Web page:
Posted by Cherry Bushell on

NBFA Assisting the Elderly has regretfully decided to close our charitable operations.  We have worked to tackle isolation and loneliness for disadvantaged older people since 1957 and we are proud to have helped many thousands of people over the years. We have always offered our friendship breaks as a completely free service to those who cannot afford to pay and we have never received government funds.  In recent times it has become increasingly difficult for NBFA Assisting the Elderly to raise the funds we need to deliver our friendship breaks and other services. We have investigated other avenues for new income and services but we have not found an answer to provide us with the income we need. As a result, our office is now closed and our plan is to distribute remaining funds as grants to charity services for older people. The charity will remain operational through the Trustees and they will distribute those remaining funds through a grants scheme.

Below are some FAQs that might answer your questions and these are repeated on the FAQs page. 

Why can't you raise the funds? We have always offered our friendship breaks as a completely free service to those who cannot afford to pay. We have never received government funds to deliver our services and we have relied on legacy gifts and grants from charitable trusts as our main sources of funding.   In recent years we have experienced a significant drop in legacy income and charitable trusts have had a surge in funding applications, which means we have been less successful in getting the size of grants that we need.  We have tried other avenues but we have not found an answer to provide us with the income we need.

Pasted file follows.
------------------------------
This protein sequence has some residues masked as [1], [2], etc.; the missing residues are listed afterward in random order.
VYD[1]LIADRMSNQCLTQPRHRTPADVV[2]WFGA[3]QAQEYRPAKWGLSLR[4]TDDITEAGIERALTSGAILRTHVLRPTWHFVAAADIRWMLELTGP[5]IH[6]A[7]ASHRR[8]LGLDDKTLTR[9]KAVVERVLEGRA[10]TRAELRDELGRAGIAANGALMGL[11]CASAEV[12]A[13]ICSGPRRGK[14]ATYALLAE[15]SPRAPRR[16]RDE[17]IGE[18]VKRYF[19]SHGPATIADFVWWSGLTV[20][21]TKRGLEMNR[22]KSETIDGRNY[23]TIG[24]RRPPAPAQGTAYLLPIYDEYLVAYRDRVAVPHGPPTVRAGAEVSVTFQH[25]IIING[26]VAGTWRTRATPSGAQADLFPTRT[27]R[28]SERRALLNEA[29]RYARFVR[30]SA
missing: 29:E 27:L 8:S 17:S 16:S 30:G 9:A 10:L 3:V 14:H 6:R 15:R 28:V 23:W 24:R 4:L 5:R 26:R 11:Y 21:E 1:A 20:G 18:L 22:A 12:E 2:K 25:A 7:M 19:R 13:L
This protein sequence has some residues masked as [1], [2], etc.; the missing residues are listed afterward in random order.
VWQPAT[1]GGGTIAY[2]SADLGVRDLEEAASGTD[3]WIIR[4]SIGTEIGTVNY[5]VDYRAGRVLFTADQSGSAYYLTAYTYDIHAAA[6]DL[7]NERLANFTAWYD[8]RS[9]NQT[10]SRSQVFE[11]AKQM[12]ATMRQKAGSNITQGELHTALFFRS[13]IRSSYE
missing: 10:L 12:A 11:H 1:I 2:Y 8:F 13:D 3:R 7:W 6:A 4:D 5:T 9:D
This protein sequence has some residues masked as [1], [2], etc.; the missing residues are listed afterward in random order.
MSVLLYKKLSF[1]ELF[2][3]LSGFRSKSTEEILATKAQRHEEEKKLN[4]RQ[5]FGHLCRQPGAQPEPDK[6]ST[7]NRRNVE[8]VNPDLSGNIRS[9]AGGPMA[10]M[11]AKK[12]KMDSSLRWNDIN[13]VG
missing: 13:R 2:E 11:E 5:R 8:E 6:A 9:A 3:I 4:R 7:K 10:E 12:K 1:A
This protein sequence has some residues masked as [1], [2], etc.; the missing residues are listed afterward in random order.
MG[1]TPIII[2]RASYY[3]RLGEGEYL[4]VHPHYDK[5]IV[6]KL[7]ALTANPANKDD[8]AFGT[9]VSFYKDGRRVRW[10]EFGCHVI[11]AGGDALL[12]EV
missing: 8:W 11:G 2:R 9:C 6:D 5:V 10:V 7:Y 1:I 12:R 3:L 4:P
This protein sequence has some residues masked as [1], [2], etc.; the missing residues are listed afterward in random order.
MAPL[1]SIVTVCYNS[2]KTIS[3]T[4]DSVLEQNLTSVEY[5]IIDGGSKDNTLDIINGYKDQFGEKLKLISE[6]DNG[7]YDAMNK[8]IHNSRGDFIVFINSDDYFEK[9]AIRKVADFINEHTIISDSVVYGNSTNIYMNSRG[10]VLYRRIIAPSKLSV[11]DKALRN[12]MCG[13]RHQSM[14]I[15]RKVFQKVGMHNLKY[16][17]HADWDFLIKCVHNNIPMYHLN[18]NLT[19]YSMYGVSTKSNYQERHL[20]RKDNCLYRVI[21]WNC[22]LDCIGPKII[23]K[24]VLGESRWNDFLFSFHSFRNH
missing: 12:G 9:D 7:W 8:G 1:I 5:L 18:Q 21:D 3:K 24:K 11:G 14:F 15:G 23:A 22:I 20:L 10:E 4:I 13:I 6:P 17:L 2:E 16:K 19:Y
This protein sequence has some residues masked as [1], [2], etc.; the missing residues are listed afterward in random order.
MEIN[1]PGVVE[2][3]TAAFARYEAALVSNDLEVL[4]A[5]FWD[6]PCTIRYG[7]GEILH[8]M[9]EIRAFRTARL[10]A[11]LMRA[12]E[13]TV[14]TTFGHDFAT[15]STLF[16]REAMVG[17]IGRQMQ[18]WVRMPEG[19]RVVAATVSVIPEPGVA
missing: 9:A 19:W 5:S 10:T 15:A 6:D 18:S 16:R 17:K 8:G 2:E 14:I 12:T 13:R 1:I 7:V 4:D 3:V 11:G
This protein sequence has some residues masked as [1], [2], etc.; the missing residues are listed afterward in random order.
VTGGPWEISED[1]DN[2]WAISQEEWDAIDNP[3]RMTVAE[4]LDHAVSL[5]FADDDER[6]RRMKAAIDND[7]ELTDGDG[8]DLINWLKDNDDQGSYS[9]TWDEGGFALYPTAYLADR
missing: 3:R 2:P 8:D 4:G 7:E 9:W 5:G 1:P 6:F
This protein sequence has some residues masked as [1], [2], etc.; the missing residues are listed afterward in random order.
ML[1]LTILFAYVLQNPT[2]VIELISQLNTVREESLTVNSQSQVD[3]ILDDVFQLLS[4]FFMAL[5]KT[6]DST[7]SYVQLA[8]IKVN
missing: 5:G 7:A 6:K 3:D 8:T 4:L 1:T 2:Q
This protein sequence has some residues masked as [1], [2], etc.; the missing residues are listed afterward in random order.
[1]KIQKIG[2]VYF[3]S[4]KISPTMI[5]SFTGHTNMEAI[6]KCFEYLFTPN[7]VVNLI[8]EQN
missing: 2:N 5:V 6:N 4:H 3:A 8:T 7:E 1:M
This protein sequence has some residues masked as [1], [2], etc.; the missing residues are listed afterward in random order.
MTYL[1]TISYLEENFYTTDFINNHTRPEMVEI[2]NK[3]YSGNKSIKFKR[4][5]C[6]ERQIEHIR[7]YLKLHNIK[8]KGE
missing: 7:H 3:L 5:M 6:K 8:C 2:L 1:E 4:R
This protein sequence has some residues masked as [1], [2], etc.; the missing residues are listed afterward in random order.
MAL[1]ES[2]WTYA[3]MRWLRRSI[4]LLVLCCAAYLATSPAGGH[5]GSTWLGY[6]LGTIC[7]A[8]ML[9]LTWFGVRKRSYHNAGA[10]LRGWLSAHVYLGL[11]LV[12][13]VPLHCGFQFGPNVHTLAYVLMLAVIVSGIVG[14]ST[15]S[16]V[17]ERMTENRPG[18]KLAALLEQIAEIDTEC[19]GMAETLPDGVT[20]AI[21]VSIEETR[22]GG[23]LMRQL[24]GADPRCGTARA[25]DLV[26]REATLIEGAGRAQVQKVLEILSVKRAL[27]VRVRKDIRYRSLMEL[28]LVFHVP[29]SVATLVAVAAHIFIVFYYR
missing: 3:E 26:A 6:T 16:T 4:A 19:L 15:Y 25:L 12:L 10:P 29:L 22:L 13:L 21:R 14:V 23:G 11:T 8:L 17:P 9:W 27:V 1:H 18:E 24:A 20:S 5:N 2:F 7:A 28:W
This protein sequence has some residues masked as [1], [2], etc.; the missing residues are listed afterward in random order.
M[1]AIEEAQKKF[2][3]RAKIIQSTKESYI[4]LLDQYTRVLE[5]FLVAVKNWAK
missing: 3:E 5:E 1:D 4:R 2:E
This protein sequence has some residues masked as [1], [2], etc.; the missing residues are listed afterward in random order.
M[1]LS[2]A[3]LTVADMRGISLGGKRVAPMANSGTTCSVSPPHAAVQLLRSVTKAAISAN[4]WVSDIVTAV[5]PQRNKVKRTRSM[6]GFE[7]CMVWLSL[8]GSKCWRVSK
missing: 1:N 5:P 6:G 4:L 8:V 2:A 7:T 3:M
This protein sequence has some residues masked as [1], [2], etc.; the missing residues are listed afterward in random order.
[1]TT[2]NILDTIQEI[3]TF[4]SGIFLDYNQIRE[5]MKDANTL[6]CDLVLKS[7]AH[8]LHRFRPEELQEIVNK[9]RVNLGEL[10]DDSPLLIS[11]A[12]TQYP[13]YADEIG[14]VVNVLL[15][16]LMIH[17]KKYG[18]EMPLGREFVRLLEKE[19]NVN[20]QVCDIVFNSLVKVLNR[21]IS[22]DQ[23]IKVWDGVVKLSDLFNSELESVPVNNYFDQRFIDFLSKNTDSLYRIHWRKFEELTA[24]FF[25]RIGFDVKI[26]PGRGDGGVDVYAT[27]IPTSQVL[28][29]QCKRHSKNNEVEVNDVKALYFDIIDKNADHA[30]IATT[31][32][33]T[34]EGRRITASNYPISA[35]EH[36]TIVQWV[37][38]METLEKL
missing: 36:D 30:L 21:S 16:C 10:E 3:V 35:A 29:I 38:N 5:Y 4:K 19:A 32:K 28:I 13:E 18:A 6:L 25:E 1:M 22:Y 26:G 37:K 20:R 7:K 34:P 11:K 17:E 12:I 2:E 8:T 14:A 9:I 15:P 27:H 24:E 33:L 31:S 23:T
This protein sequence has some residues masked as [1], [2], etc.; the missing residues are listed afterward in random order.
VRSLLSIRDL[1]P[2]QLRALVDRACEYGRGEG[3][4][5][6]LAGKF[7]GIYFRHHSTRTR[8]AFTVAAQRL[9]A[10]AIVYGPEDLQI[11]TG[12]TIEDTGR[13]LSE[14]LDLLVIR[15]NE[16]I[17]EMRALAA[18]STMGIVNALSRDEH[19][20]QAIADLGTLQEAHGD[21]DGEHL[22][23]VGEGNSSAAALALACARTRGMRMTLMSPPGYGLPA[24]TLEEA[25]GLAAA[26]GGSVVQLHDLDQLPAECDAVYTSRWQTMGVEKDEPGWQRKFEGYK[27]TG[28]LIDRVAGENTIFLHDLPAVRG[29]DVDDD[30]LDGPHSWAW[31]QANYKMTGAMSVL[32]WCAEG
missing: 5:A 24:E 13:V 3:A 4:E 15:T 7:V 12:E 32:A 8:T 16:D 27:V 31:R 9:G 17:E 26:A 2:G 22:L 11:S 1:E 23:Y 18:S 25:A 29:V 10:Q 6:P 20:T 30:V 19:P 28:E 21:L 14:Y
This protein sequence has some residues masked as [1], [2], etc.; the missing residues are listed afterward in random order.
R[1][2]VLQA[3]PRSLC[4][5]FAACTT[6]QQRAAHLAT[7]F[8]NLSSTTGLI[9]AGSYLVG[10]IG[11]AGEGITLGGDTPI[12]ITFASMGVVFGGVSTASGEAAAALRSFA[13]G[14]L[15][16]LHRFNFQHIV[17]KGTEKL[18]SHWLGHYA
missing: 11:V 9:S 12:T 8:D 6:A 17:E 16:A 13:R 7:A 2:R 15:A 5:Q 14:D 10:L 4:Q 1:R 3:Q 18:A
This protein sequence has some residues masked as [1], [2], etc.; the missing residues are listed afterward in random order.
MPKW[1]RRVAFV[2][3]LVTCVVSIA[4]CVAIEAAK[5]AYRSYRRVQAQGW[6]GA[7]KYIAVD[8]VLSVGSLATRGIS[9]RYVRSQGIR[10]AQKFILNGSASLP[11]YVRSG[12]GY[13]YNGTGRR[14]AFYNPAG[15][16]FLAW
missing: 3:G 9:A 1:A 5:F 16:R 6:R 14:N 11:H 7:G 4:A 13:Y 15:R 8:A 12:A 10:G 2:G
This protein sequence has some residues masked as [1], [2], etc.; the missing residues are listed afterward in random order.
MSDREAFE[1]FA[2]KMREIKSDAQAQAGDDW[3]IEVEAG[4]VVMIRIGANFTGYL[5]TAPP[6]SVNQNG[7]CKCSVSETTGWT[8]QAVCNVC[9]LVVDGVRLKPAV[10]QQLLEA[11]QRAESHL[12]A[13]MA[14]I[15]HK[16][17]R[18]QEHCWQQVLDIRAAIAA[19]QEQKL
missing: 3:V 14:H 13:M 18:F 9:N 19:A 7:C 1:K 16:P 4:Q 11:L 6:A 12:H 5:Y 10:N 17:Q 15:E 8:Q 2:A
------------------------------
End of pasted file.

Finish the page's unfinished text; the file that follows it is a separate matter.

Why don't you join up with another charity working with older people?

Other charities cannot afford to take on the cost of providing free breaks and so we have not found another charity to join up with. Our plan is to distribute our remaining funds as grants to charity services for older people. That means that we can give bigger grants because we will not have the costs of an office and staff team.

How will your beneficiaries be affected?

The nature of our service is that it is a unique intervention -therefore our priority has been to support new users rather than offer break places to people who have already been on a break.  Most of our contacts will be signposted to Contact the Elderly services local to their home, so the main loss will be that we cannot offer break places to new users who are eligible.

Are you still fundraising? Not actively but we can continue to accept donations as the charity remains operational and the Trustees will distribute funds through a grants scheme.

I am concerned about recent press coverage about donor mailing lists being sold on. Will my contact details be passed onto other charities? No, we do not share donor or beneficiary data collected by us with third parties and our policy will not change.  We will be deleting all contact details from our database and other records.

Who should I contact after the office closes?

Our website lists an email address and forwarding postal address. Please note that not all enquiries can be answered as there will be no staff to answer queries.

THANKS FOR ALL THE SUPPORT WE HAVE RECEIVED IN RECENT YEARS. 

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Posted by Cherry Bushell on

One in four people will be aged over 65 by 2030. The demands on society associated with a rapidly ageing population will become more complex, especially as the resources needed to support such growth become more scarce. A recent report from the Commission on the Voluntary Sector and Ageing said that the voluntary sector 'can choose to be in the vanguard of shaping our ageing society and embracing its opportunities' (*1).In effect, the report sets a challenge to the voluntary sector - now is the time to act. Now is the time to be more innovative, creative and flexible about how we meet need in the communities we serve.

And yet, this seems to miss the point. Innovation and creativity are luxuries that come with ample funding and time to test. The voluntary sector sits at the vanguard of an ageing population because we are often the people who are there meeting needs that aren't being met elsewhere. Voluntary sector organisations rely on an unpaid workforce who are often asked to fill in the gaps left by declining public sector provision. Our daily work doesn't appear to let up. Need appears to continue persist.